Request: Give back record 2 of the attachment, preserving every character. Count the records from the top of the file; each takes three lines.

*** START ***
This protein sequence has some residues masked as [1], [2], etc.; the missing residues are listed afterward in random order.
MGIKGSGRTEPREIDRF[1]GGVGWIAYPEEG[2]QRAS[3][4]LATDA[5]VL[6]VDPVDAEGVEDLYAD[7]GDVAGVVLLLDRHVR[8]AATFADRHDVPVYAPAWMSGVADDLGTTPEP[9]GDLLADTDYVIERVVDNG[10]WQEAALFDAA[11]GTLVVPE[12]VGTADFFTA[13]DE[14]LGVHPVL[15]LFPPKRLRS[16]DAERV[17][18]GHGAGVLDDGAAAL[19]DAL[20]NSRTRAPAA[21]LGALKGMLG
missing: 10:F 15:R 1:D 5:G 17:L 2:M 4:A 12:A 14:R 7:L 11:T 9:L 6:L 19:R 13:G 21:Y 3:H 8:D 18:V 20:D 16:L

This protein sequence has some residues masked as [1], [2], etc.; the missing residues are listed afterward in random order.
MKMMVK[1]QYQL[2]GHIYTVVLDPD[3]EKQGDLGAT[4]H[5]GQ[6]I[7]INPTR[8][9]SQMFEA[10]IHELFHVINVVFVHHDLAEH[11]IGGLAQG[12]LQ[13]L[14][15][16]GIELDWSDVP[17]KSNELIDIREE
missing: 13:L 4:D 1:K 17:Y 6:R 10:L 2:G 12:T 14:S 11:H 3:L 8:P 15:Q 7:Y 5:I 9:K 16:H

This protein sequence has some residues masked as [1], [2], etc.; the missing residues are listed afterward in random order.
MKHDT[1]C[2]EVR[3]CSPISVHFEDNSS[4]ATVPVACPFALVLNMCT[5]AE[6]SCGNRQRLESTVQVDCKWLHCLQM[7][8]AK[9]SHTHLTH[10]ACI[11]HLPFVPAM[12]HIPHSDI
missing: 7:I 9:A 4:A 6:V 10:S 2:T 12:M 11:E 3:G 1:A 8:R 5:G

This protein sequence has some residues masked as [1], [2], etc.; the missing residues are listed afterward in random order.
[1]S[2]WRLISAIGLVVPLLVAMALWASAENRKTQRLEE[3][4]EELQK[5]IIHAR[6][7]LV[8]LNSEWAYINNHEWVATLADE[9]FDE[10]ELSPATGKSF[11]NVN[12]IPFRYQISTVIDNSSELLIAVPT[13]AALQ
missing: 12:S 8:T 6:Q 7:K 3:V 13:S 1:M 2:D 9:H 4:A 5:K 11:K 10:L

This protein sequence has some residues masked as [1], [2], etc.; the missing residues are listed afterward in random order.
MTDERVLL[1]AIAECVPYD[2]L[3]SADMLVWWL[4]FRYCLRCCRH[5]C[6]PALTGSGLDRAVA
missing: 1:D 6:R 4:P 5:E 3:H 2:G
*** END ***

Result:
This protein sequence has some residues masked as [1], [2], etc.; the missing residues are listed afterward in random order.
MKMMVK[1]QYQL[2]GHIYTVVLDPD[3]EKQGDLGAT[4]H[5]GQ[6]I[7]INPTR[8][9]SQMFEA[10]IHELFHVINVVFVHHDLAEH[11]IGGLAQG[12]LQ[13]L[14][15][16]GIELDWSDVP[17]KSNELIDIREE
missing: 13:L 4:D 1:K 17:Y 6:R 10:L 2:G 12:T 14:S 11:H 3:L 8:P 15:Q 7:Y 5:I 9:K 16:H